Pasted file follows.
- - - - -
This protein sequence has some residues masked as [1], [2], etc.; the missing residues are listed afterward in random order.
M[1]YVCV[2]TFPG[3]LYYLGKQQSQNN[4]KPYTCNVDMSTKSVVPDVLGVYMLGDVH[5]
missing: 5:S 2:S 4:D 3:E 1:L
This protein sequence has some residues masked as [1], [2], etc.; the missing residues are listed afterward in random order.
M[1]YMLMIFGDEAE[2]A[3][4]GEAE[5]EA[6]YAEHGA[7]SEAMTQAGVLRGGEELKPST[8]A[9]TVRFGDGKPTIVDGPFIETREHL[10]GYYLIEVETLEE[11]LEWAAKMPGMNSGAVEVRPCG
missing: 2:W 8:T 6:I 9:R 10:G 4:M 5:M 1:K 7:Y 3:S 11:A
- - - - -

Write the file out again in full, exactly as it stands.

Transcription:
This protein sequence has some residues masked as [1], [2], etc.; the missing residues are listed afterward in random order.
M[1]YVCV[2]TFPG[3]LYYLGKQQSQNN[4]KPYTCNVDMSTKSVVPDVLGVYMLGDVH[5]
missing: 5:S 2:S 4:D 3:E 1:L
This protein sequence has some residues masked as [1], [2], etc.; the missing residues are listed afterward in random order.
M[1]YMLMIFGDEAE[2]A[3][4]GEAE[5]EA[6]YAEHGA[7]SEAMTQAGVLRGGEELKPST[8]A[9]TVRFGDGKPTIVDGPFIETREHL[10]GYYLIEVETLEE[11]LEWAAKMPGMNSGAVEVRPCG
missing: 2:W 8:T 6:I 9:R 10:G 4:M 5:M 1:K 7:Y 3:S 11:A